This Dam Simple Trick is a great green energy gain

Some countries are already making use of this potential. Since 2000, 36 dams in the United States have been retrofitted with turbines, which has added more than 500 megawatts of renewable production capacity. There is even more potential out there: A 2016 report from the U.S. Department of Energy showed that an additional 4.8 gigawatts of electricity could be generated by retrofitting non-powered dams over the next three decades. In places like the United States and Western Europe, where dam construction in the mid-20th century has long since faded, retrofitting may be the only option left for governments looking to extract a little more hydropower. “If there are dams that will remain in place, let’s try to find solutions and work together for the most optimal solution,” says McManamay.

But before anyone starts upgrading all these dams, they might want to take another look at the numbers. It is not easy to predict exactly how much electricity a retrofitted plant will actually produce because it turns out that not all dams are well suited for conversion. Let’s say someone wants to mount turbines in a dam that was built to hold back the water so it can be used to irrigate farmers ’fields. During the growing season, much of that water will usually be directed toward crops instead of flowing over the dam to generate electricity. Or maybe it’s in an area where the water is only high enough to produce electricity part of the year. Suddenly, the retrofitted dams may not seem like such a smart idea.

A recent study of retrofitted dams in the United States, also commissioned by the Department of Energy, found that projections of their power emissions fluctuated toward the optimistic side: on average, these projections were 3.6 times greater than actual production. The study showed that the most successful retrofits tended to be concrete dams originally built to aid navigation. (Dams are often used to widen or deepen waterways to make it easier for boats to pass through.) “This is a complex issue. It is not an easy solution,” says McManamay.

But in countries like Brazil, large dams are still very much on the agenda. “If they are to develop and really raise the standard of living in the country as a whole, they need energy. That’s the long and short of it, ”says Michael Goulding, a senior aquatic researcher at the Wildlife Conservation Society. The country’s latest 10-year energy plan outlines nine new large dams planned to be completed by 2029. Instead of hoping that these dams are not built, it is important to ensure that proper studies are carried out to ensure that they are built in a way that minimizes damage to the environment, says Goulding: “Often the framework for environmental impact is not very good. They will define an area of ​​interest close to the dam, and that area of ​​interest does not include all downstream impacts and upstream impacts as well. “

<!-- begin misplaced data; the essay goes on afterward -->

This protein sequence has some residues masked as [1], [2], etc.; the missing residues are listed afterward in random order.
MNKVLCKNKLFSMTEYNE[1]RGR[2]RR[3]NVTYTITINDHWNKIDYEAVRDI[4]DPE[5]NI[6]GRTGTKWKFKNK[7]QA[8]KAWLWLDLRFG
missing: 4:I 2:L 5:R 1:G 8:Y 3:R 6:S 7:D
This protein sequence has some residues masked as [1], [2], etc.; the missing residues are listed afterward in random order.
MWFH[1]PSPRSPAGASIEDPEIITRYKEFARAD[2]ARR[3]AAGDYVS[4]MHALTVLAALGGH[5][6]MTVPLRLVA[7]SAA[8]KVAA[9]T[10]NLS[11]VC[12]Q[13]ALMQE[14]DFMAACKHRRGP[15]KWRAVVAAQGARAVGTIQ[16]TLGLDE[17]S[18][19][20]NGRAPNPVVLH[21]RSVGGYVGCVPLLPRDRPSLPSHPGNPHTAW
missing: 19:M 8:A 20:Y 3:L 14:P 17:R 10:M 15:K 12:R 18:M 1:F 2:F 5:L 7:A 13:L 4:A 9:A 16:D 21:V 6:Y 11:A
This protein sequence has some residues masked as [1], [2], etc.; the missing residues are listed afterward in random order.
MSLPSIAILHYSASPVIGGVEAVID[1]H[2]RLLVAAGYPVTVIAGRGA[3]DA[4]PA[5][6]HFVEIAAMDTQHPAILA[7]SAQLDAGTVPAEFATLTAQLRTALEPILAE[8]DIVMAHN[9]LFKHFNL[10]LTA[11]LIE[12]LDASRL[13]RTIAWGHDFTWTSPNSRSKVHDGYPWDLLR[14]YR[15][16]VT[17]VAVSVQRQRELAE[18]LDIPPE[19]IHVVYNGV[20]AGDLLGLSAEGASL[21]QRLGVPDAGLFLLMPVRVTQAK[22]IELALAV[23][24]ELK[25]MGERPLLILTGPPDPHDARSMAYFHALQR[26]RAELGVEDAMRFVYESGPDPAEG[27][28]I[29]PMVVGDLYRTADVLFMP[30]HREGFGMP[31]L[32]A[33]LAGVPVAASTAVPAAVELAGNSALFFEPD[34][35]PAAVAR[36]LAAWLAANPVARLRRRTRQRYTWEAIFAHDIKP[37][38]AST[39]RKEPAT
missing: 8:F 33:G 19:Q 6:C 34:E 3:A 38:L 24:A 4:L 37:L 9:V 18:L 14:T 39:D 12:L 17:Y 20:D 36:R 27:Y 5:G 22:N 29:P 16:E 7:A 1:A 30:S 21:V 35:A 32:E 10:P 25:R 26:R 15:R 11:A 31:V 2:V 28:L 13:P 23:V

The Belo Monte dam is a good example of how big an effect large dams have on the surrounding environment. The dam complex diverted 80 percent of Xingus’ flow away from a 62-mile stretch of river known as Big Bend. This part of Xingu also happens to be the only known wild habitat for the Zebra Pleco – an eye-catching striped cat loved by aquarists. “There’s a huge risk that this species will become extinct,” says Thiago BA Couto, a postdoc researcher at Florida International University’s Tropical Rivers Lab. The impact of dams on fish species is well documented elsewhere in the world. In the state of Washington, the Elwha Dam severed the upper and lower Elwha watersheds, reducing the habitat for salmon by 90 percent. Some species locally by the river disappeared completely, while others’ populations – such as the Chinook – dropped to a fraction of their previous levels.

Eventually, however, even large dams can survive their usefulness. In 2014, the last remnants of the Elwha Dam were removed forever. The Chinook salmon, which for decades had been locked behind two dams, is now slowly making its way back upstream. A full recovery is expected to take decades. “Dams don’t last forever,” Couto says. “There are many who are abundant but who do not provide the minimum benefits they should.”


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